- Highly-Efficient 16-Phase PWM
- 100% Solid State Capacitors
- 300% Higher Gold Content in CPU Socket
- External BCLK / Clock Generators
- 8 SATA Ports – 6 from Intel PCH / 2 from ASMedia ASM1061
- Triple BIOS Select Switch
- PCIe Disable Switches
- ProbeIT Connector
- PS/2 Port
- Creative Core3D Audio
- Intel VROC Header
Although the X299 Dark does not feature RGB LED support, it politely reminds you that you can't see pretty in the Dark. This board is engineered for the ultra-enthusiast, including these features:
- Active PCH & M.2 cooling
- 4-Way SLI Support
- Multi-Function POST Indicator
- Visual Guide / Bench table
- PCIe / DIMM Status LEDs
- Right Angle Power / Fan / and USB3.0 Headers
The X299 Dark proves once again that until you have used it, you don’t know the power of the Dark side of the EVGA motherboard lineup.
For more details, please see here: https://www.evga.com/articles/01168/evga-x299-dark/
Subject: Processors | September 25, 2017 - 09:36 PM | Tim Verry
Tagged: skylake-x, overclocking, Intel Skylake-X, Intel, Cinebench, 7980xe, 3dmark, 14nm
Renowned overclocker der8auer got his hands on the new 18-core Intel Core i9-7980XE and managed to break a few records with more than a bit of LN2 and thermal paste. Following a delid, der8auer slathered the bare die and surrounding PCB with a polymer-based (Kryonaut) TIM and reattached the HIS to prepare for the extreme overclock. He even attempted to mill out the middle of the IHS to achieve a balance between direct die cooling and using the IHS to prevent bending the PCB and spread out the pressure from the LN2 cooler block, but ran into inconsistent results between runs and opted not to proceed with that method.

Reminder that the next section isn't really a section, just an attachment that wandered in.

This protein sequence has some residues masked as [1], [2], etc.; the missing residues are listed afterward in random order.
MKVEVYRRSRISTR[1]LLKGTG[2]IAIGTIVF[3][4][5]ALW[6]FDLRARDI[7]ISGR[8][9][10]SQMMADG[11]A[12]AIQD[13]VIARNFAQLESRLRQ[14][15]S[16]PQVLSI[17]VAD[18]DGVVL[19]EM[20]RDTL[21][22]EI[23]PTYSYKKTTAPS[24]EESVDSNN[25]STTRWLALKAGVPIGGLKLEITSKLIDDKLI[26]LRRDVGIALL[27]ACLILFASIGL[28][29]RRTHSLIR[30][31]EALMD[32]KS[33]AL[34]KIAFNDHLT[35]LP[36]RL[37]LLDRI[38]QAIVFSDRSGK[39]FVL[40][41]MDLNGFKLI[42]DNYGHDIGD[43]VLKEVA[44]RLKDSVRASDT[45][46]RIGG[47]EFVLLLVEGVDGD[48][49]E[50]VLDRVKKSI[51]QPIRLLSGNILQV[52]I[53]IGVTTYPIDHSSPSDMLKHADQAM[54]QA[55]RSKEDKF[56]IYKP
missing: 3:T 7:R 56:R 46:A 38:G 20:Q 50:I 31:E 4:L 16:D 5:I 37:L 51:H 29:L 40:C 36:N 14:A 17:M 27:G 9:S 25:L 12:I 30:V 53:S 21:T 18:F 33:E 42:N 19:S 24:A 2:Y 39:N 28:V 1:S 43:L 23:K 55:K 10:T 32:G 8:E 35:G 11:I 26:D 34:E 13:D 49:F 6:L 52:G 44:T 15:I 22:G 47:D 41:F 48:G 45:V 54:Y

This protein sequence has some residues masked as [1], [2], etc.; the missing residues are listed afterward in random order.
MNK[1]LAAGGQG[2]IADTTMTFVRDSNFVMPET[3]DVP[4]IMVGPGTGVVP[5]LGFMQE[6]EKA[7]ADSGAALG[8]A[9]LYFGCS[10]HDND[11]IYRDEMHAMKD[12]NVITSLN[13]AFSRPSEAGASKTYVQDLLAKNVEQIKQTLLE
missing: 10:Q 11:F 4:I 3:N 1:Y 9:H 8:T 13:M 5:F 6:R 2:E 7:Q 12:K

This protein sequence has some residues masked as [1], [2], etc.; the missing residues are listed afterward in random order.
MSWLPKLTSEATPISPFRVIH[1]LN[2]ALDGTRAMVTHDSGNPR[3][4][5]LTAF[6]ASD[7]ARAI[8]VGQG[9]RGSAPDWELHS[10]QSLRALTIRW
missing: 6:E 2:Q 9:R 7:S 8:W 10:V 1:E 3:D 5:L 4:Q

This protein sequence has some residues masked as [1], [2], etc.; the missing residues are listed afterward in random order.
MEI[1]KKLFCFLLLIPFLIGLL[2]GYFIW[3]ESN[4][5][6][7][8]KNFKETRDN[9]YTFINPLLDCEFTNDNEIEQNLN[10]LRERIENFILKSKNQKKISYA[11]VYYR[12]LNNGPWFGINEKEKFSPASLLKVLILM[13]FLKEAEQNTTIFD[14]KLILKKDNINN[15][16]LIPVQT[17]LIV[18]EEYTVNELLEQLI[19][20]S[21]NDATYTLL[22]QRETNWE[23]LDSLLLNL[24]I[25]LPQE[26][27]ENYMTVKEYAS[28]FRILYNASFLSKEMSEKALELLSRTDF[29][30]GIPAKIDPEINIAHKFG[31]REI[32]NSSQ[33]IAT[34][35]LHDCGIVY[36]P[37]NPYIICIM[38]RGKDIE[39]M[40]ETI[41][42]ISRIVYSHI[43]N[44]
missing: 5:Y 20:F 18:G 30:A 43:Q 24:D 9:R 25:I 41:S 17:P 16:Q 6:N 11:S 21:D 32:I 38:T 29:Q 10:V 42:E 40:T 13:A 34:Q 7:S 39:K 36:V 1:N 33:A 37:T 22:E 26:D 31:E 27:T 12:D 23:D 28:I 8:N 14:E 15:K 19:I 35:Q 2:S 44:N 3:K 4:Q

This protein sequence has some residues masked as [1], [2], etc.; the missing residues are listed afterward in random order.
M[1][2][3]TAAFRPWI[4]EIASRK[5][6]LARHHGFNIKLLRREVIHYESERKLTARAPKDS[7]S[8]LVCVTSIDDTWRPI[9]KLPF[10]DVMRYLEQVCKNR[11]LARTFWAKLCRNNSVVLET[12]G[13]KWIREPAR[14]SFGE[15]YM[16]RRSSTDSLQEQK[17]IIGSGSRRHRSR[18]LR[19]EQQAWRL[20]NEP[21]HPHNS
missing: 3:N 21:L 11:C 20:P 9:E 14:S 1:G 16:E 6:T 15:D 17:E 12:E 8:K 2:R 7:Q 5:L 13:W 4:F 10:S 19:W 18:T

Using an Asus Rampage VI Apex X299 motherboard and the Core i9-7980XE at an Asus ROG event in Taiwan der8auer used liquid nitrogen to push all eighteen cores (plus Hyper-Threading) to 6.1 GHz for a CPU-Z validation. To get those clockspeeds he needed to crank up the voltage to 1.55V (1.8V VCCIN) which is a lot for the 14nm Skylake X processor. Der8auer noted that overclocking was temperature limited beyond this point as at 6.1 GHz he was seeing positive temperatures on the CPU cores despite the surface of the LN2 block being as low as -100 °C! Perhaps even more incredible is the power draw of the processor as it runs at these clockspeeds with the system drawing as much as 1,000 watts (~83 amps) on the +12V rail with the CPU being responsible for almost all of that number! That is a lot of power running through the motherboard VRMs and the on-processor FIVR!